Monday, February 16, 2009
(This is the last in a series of 5 posts (#5, #4, #3, #2) about issues in hospice & palliative medicine I think will be important in the next year. Feel free to disagree!)*
#1 The Economy's Effect on Hospice & Palliative Medicine
The economy is in the tank, people are losing health insurance when they lose their jobs, people are cutting back on accessing health care. With hospitals potentially seeing less patients and having to possibly cut back on services would palliative care consult teams be near the top of the list? By our own success we have been defined as cost-savers and quality-raisers both good things to a hospital administration, but when your team is not considered as a revenue center your ability to be let go becomes easier. Well maybe not you, the doctor, but maybe your admin support, or your chaplain, or your social worker gets 're-purposed' to case management. Pretty soon your palliative care team may be more of a palliative care duo.
For hospices things could swing many different ways. While recessions have been linked to worse public health and even higher mortality rates so the potential people requiring hospice services may grow. But if these patients do not have insurance and do not qualify for Medicare or Medicaid programs, hospices will find themselves with a higher proportion of charity care and some hospices may not be able to sustain a large shift in payor mix towards charity care. Also many not-for-profit hospices agencies rely on an investment endowment to cover some expenses and with the recent stock market drop (and Bernie Madoff) this could not have happened at a worse time. Publicly traded for-profit hospices (Odyssey and ChemMed/VITAS) may be affected as well with any global stock drop but both are near 52-week highs currently.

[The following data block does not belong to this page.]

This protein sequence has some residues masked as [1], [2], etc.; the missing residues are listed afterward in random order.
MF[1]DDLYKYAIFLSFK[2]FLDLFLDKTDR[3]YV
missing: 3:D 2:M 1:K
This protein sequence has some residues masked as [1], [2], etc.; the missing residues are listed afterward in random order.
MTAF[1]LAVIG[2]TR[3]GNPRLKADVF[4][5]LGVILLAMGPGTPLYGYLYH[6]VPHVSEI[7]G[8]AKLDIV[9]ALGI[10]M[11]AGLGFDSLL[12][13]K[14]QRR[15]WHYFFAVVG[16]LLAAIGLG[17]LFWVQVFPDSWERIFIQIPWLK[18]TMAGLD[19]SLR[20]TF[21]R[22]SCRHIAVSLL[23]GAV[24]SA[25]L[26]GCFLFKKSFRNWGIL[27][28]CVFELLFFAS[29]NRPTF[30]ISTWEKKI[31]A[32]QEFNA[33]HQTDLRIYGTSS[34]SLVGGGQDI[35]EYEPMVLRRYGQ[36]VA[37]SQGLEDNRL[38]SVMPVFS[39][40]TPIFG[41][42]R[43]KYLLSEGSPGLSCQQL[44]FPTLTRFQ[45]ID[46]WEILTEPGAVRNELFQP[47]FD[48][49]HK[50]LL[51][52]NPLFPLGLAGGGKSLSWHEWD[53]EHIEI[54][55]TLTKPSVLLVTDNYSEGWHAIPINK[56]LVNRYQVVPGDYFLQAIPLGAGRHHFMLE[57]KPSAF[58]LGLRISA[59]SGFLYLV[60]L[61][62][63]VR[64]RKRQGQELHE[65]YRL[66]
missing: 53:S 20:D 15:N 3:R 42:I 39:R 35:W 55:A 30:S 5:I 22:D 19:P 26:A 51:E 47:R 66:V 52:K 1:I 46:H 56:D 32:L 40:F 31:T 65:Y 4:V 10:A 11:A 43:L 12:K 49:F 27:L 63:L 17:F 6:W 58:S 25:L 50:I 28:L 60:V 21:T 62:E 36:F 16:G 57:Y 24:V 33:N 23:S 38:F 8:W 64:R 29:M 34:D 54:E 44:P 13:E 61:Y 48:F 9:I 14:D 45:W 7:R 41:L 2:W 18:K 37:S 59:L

There is some silver lining for our field economically given the recent passing of the stimulus bill. The legislative advocacy by NHPCO and others led to the retroactive removal of the hospice wage index reduction until this next October. At that time, I presume it will be reinstated. Is this pork, is this stimulus, is this fair, was this the right place for this issue? We can debate that at the Annual Assembly if you want. Also the stimulus bill contained provisions for Comparative Efficacy Research (CER), which could be applied to many palliative care issues. Which works better methadone vs. oxycontin vs. fentanyl patch for pain? I am sure the research gurus in our field could come up with more ideas and get them funded to advance the science of our field.
And lastly what if the declining economy shifts the way health care is delivered? What happens when hospice and palliative care are not choices selected by patients, but become the non-autonomous 'consolation' prize of health care. 'Thanks for playing!' We may deliver great care to these patients, but if we are the providers of care for those who have no other choice, the risk of being resented and being rebuffed increases greatly, which could have broad impacts for our field.